I remember the first time I read Lucille Clifton’s “Blessing the Boats.” It found me during a summer day that was incredibly trying. Her words felt like a reprieve, an actual blessing and prayer, just like the title states. The lines “may the tide / that is entering even now… carry you out / beyond the face of fear… and may you in your innocence / sail through this to that” provide inspiration to keep going as the year inches away from its newness. Whether it be revisiting my favorite literary voices or acquainting myself with new ones I find myself forgetting that writing begins with story. For that reason, I thought it would be the perfect time to visit the works of some iconic writers in poetry. As February and March converge, so do Black History month and Women’s History month, which lead me to return to two of my favorite writers, Lucille Clifton and June Jordan.
Perhaps one of the greatest truths Clifton wrote for writers was “I don’t write out of what I know; I write out of what I wonder. I think most artists create art in order to explore, not to give the answers. Poetry and art are not about answers to me; they are about the questions.” While it’s great to write about what you know, it’s often the mysteries hiding among our words that provide the most. Her statement is proof that being an artist is a continuous inquiry. Going back to “Blessing the Boats” my immediate reaction when reading it is how her words are able to create a sensory reaction. The reader can feel the tranquility from the surroundings that are detailed. More than that though, one can see that as Clifton’s piece builds, a deeper meaning of solace is revealed. She’s able to anchor such depth through words that are visceral because of their placement.
Like Clifton, June Jordan’s poetry is palpable and reaches across to its reader prompting them to question. Jordan’s work is famous for speaking out against the injustices so many have experienced. A quote belonging to her that represents her message with such clarity is “Poetry is a political act because it involves telling the truth.” Its apparent that her beliefs and passions fueled her creativity. Jordan used her poetry as a vessel to promote change and express the dark and necessary truths that needed to be freed. One piece that feels like a departure from her usual style and subject matter is “These Poems”. She wrote “These poems / they are the things that I do / in the dark / reaching for you / whoever you are / and / are you ready?”. This introduction gives reader’s a glimpse into what poetry represents to her. It could be viewed as an open-ended question as Clifton expressed in her quote while simultaneously pushing the reader to ask what is a poem capable of when used to the best of its ability. Every time I read June Jordan’s work I am amazed at how she shares her voice with such honesty and beauty.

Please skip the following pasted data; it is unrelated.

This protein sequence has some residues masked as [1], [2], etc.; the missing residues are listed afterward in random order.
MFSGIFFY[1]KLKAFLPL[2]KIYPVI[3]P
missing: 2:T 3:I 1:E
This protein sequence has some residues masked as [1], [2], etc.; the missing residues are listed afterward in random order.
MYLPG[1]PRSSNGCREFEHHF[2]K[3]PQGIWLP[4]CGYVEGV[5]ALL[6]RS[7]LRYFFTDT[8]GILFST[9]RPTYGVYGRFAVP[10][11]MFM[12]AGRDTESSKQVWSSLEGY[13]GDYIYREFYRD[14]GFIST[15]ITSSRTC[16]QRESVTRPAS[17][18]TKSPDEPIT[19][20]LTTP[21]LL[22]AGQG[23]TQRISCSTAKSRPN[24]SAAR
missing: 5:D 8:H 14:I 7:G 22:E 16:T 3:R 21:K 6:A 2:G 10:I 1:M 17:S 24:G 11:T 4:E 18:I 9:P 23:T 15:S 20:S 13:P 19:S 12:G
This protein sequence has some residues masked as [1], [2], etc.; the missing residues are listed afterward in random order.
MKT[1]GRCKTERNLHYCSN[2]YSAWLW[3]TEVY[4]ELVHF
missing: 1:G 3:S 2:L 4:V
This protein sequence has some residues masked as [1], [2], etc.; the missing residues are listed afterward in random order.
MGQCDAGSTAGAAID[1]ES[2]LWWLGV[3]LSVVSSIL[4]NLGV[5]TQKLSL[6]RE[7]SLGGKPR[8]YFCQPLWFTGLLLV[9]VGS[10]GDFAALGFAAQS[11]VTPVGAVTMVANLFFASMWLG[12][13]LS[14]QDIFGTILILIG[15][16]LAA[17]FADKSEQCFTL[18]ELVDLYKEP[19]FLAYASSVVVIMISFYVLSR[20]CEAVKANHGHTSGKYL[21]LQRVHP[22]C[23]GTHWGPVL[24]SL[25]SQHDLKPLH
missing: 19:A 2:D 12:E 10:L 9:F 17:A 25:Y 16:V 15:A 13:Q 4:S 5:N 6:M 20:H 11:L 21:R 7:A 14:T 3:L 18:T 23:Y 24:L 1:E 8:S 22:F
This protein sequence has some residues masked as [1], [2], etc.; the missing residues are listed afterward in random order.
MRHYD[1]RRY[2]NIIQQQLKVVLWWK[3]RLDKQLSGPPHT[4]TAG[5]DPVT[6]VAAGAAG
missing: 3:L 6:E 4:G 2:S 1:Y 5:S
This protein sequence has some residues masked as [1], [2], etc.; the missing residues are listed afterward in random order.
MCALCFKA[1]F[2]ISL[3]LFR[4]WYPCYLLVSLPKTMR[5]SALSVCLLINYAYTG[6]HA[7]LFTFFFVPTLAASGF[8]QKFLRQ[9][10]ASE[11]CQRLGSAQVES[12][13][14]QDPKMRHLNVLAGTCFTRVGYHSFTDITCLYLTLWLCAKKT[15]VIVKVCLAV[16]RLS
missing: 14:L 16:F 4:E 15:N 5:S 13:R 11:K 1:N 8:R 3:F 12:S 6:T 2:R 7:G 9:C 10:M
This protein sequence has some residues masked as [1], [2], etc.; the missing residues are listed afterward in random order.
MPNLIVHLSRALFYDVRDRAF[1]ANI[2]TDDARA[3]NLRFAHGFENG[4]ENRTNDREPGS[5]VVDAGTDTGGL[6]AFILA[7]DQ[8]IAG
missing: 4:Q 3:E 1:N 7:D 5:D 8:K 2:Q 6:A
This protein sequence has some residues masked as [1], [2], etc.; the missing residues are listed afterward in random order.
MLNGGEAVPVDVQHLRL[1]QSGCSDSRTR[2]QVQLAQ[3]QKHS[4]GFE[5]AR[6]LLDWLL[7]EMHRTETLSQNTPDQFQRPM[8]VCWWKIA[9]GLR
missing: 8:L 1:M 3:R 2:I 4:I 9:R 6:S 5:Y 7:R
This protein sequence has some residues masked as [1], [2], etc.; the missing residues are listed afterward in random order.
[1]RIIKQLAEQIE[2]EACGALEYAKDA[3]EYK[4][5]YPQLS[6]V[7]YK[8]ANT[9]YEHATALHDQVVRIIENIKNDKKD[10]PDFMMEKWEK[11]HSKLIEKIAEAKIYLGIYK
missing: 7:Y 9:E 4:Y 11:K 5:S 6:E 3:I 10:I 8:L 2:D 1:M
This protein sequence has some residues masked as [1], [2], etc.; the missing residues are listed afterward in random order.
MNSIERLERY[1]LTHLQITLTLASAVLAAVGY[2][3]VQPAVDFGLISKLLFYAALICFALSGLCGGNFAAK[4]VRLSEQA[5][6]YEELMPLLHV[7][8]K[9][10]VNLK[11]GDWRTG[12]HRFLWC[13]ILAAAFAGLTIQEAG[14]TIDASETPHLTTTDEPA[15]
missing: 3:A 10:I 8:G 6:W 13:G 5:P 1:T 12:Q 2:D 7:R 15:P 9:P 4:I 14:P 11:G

Clifton and Jordan’s style of work navigate the world in differing ways. Their perception of how poetry can provoke, honor, and move an audience are prime examples of using writing for beauty and social justice. These two poems are just a fraction of the mark they left on the literary world, but if you’re like me you’ll hopefully find their words to prompt passion and direct you in how to further utilize your writing. March and spring will meet and there will be plenty of inspiration to pull from, its already reached into the 100’s where I live, and my mind wanders to Clifton’s boats on the horizon ebbing against the flow of her words.
Important Dates to Remember
There are exciting things ahead, two important dates to keep in mind are: Issue 4 of The Field Guide Poetry Mag will be published on March 29th and submissions for the current contest close on March 15th.
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